Short on skilled labour, rubber industry & NSDC set up council

Written by fe Bureau | New Delhi | Updated: Apr 4 2012, 07:45am hrs
Amid a rising demand for skilled manpower in the rubber industry, the National Skill Development Corporation (NSDC) and industry associations have set up a council to train workers and also to create accreditation standards for training institutes.

The Rubber Industries Sector Skill Council (RSSC) formed by NSDC in collaboration with All India Rubber Industries Association (Airia) & Automotive Tyre Manufacturers Association (Atma) will be determining the competency standards and qualifications for the labour joining the rubber industry estimated to be R50,000 crore.

RSSC would identify skill development needs including preparing a catalogue of types of skills, range and depth of skills to facilitate individuals to choose from.

One of the objectives of the council will be to participate in accreditation, examination and certification of training courses at the institutes, besides promoting academies of excellence. Planning training is another vital aspect before the council, Vinod Simon, President, Airia told FE.

A sector skill gap study was undertaken us, in which we found that there is a significant gap between the availability and demand of trained manpower in the sector. While there are a large number of training institutes, employability is often an issue. There is need to create talent that is industry-ready, Simon observed.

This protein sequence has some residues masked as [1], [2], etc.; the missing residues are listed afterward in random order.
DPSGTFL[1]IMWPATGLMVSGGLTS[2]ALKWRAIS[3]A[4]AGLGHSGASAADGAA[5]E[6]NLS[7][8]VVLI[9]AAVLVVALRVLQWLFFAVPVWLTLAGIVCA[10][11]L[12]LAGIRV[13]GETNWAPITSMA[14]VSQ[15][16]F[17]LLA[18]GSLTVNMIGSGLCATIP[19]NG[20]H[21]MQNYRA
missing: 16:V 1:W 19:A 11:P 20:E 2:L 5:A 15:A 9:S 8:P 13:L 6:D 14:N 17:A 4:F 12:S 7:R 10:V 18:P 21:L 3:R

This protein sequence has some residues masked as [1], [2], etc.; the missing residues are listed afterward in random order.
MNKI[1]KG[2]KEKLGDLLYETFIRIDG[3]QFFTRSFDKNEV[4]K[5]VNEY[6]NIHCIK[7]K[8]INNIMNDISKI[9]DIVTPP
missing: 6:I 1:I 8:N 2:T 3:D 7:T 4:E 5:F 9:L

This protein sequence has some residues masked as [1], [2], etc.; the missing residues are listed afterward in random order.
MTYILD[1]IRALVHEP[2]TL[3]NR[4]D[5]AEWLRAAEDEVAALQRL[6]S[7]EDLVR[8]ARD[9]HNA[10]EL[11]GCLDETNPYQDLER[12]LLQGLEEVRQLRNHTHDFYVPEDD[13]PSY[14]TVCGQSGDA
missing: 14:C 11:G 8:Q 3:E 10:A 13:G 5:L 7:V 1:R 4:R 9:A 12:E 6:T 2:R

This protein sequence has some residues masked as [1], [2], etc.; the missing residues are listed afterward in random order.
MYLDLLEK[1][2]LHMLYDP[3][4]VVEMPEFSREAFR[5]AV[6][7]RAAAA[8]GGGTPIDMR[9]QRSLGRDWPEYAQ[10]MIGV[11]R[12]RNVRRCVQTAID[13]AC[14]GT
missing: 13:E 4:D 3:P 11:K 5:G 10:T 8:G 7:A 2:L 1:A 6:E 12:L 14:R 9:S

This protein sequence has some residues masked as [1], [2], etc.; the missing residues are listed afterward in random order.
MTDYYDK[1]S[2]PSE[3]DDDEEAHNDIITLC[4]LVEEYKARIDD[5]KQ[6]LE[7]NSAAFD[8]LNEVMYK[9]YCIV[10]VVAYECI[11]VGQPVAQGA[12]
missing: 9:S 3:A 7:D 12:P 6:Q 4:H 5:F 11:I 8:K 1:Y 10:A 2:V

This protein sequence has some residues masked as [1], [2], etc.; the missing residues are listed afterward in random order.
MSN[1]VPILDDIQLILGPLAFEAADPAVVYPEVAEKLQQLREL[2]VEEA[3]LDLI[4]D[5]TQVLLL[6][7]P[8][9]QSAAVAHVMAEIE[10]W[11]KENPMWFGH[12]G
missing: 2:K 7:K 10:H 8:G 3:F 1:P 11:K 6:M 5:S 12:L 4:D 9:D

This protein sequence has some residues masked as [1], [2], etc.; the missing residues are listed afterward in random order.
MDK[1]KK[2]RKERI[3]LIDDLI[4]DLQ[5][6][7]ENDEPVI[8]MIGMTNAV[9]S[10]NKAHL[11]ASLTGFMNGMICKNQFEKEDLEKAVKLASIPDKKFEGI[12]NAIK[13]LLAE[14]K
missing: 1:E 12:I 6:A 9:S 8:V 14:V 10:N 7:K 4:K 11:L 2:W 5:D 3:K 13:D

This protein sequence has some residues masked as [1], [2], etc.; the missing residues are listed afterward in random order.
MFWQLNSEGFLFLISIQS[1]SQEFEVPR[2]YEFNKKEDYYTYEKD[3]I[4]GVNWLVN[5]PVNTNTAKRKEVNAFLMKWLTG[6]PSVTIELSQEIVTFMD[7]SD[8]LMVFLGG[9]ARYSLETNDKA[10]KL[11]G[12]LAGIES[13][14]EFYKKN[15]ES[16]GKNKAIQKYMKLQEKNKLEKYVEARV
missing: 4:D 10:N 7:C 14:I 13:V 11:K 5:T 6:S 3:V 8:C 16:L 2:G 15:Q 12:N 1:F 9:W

Labour-intensive rubber industry comprises 500 large and medium scale units and nearly 5,500 small and tiny units and an estimated five lakh people are directly employed in the industry.

Under the rubber skill council project, the number of trainees to be certified over a period of 10 years is close to seven lakh with another three lakh in-service personnel. The council would have representation from tyre, non-tyre, rubber board and others associated with the industry.

NSDC is a body created by the government and the industry bodies like CII, Ficci and Assocham, where the Centre holds 49% stake and the industry bodies the remaining.